When I say I’ll eat anything, I mean it. I’m the original omnivore, with (thankfully) zero food allergies, little squeamishness and a very low threshold for culinary boredom. When given the opportunity to dine on octopus, snails, crickets or Japanese fish spine snacks, I do so with relish. But actual relish? Ugh, pass.
I’m a condiment hater. Slathering ketchup, mustard and most of all, the abomination known as mayonnaise on perfectly good bread is incomprehensible to me. Ranch mania is completely over my head ― nine times out of 10, I won’t use any dressing on my salad, let alone slather it on hot wings or, shudder, pizza. I judge people who ask for steak or tartar sauce harshly and know we can never truly be friends.
Don’t get me wrong ― I love flavor. Scroll through my Instagram feed and you’ll see seasonings galore, on every kind of produce the farmers market has to offer and whatever protein I can get my hands on, whether it’s tofu or lamb. I live for spicy curries and floral teas and vegetable desserts. Discovering new, improbable flavor combinations is my favorite pastime. Just don’t bring a butter knife near my turkey on whole wheat.
I’ve gotten my share of side-eye and incredulous questioning from sub shops about my dry bread policy. And I get it: Most of the world is so condiment crazed, they’re inventing new ones every day.
As someone who loves food, all food, I’ve questioned it myself. After all, mayonnaise is made entirely of things I adore: eggs, oil, acid. Why would the combination of the three repulse me so much?
I blame Saturday morning TV.
Back when I was a kid, in addition to favorites like “Schoolhouse Rock,” ABC aired “The Bod Squad,” which features animated public service announcements about nutrition and hygiene geared toward kids. They are, in retrospect, a little wacky by today’s standards. There was one, and I remember all the words to this day, about making sure you chewed your food enough. Really, that was the entire message, as though the most daunting concern for children of the ’80s was not the AIDS epidemic or Reaganomics, but improperly masticated celery.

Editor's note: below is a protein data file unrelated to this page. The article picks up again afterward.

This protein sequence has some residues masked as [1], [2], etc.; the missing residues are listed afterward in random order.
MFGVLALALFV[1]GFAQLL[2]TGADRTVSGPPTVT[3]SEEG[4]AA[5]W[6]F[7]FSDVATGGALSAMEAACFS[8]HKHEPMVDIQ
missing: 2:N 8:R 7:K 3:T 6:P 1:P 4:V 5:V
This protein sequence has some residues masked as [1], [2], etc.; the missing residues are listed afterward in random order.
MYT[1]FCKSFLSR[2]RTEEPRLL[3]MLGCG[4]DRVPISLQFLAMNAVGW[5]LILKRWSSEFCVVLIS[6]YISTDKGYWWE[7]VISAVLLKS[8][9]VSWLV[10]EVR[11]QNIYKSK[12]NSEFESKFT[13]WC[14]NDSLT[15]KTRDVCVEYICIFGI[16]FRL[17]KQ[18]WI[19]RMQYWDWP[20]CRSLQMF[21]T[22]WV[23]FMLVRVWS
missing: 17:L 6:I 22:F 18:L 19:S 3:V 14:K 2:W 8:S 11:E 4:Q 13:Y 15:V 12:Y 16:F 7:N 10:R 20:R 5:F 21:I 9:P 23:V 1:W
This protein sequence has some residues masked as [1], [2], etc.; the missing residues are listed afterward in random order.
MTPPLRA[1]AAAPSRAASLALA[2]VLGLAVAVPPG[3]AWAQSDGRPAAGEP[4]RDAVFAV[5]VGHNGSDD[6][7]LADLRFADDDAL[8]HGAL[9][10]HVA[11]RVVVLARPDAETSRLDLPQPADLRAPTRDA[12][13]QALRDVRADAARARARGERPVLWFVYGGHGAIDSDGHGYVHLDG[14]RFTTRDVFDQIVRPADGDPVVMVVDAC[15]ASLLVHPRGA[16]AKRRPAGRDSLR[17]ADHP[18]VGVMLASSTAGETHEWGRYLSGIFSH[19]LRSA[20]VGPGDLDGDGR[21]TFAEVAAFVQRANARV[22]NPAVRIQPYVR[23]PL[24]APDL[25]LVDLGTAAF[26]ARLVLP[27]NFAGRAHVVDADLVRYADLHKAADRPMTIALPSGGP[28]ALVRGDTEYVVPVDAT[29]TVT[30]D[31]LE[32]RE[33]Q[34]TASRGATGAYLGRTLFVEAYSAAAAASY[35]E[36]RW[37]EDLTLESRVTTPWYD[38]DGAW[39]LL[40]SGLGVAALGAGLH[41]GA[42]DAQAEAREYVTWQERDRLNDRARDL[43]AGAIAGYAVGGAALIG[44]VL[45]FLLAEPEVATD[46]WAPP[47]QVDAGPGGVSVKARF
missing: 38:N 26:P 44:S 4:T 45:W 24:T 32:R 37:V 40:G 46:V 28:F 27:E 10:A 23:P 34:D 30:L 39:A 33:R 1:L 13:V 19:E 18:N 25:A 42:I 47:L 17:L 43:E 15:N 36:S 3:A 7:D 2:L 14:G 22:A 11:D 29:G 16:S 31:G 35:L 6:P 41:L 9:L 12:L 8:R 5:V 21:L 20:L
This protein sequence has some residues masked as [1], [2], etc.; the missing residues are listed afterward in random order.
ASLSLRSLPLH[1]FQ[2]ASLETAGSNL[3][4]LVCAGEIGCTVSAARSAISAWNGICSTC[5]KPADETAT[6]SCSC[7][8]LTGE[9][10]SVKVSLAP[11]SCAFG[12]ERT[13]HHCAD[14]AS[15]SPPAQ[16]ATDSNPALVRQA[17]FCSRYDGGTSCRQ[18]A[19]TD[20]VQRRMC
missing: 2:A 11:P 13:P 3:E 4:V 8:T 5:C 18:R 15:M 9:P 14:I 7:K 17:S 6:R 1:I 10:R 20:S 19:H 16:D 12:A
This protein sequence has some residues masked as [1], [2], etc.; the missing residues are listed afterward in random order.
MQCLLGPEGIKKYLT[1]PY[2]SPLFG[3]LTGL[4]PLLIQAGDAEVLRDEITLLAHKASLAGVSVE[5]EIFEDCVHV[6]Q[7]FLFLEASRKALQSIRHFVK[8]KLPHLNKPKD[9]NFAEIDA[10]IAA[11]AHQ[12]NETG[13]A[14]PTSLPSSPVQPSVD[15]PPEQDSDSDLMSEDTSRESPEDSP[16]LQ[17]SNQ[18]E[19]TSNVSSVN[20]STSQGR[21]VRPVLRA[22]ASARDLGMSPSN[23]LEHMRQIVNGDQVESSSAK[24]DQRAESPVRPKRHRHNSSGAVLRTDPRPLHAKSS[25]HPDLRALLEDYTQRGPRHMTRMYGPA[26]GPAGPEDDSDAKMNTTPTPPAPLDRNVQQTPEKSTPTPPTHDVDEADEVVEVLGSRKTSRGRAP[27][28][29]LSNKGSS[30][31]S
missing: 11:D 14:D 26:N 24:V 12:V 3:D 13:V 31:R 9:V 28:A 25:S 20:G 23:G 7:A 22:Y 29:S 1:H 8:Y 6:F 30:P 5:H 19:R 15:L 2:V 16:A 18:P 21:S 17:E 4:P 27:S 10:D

But the one that may have had the biggest effect on me was a song called “Don’t Drown Your Food.” It was an under-30-second spot in which a cartoon lifeguard (voiced by comedian Arnold Stang) talks about saving a baked potato from a sour cream tsunami and admonishes against the overuse of “mayo and ketchup and goop” (sorry, Gwyneth).
The closest thing to a rationale for this PSA is the lyric “It’s not fun to eat what you can’t even see,” which is arguable, as I’ve had quite a lot of fun in poorly lit bars and restaurants. Today, one might interpret such a stance as a war on hidden sugars, excess sodium or empty calories, but at the time (remember, it was the ’80s), the only food group we knew to be afraid of was fat; the obesity epidemic and mindfulness movement wouldn’t hit for a few more decades.
No, this wasn’t about nutrition. It was food-shaming, pure and simple. Using copious amounts of creamy dressing or sauces wasn’t simply unhealthy or gluttonous, it was barbaric. What else can you think when a hapless vegetable cries out for help as a wave of green goddess overtakes its salad bowl? There’s even a “yuck!” thrown into the refrain because, well, soggy food is gross.
That’s the message that reached me, anyway, and it’s been surprisingly effective. I’ve accepted that I will be a condiment minimalist for life. I might shake on some hot sauce or drizzle a little tzatziki, but my answer to “What sauces would you like with that?” is always going to be none. Even my bagel schmear is thin and controlled. In the raging hot dog war over mustard versus ketchup, I’ll forever be Switzerland.
My food philosophy has always been that anything can taste good when it’s prepared properly. Liver, anchovies, raw oysters, stinky cheese ― anything. Start with good ingredients, learn how to season properly, and bone up on a few kitchen techniques. You shouldn’t have to add a thing after that. Because, as the song says, “Food’s so much better that’s practically plain.”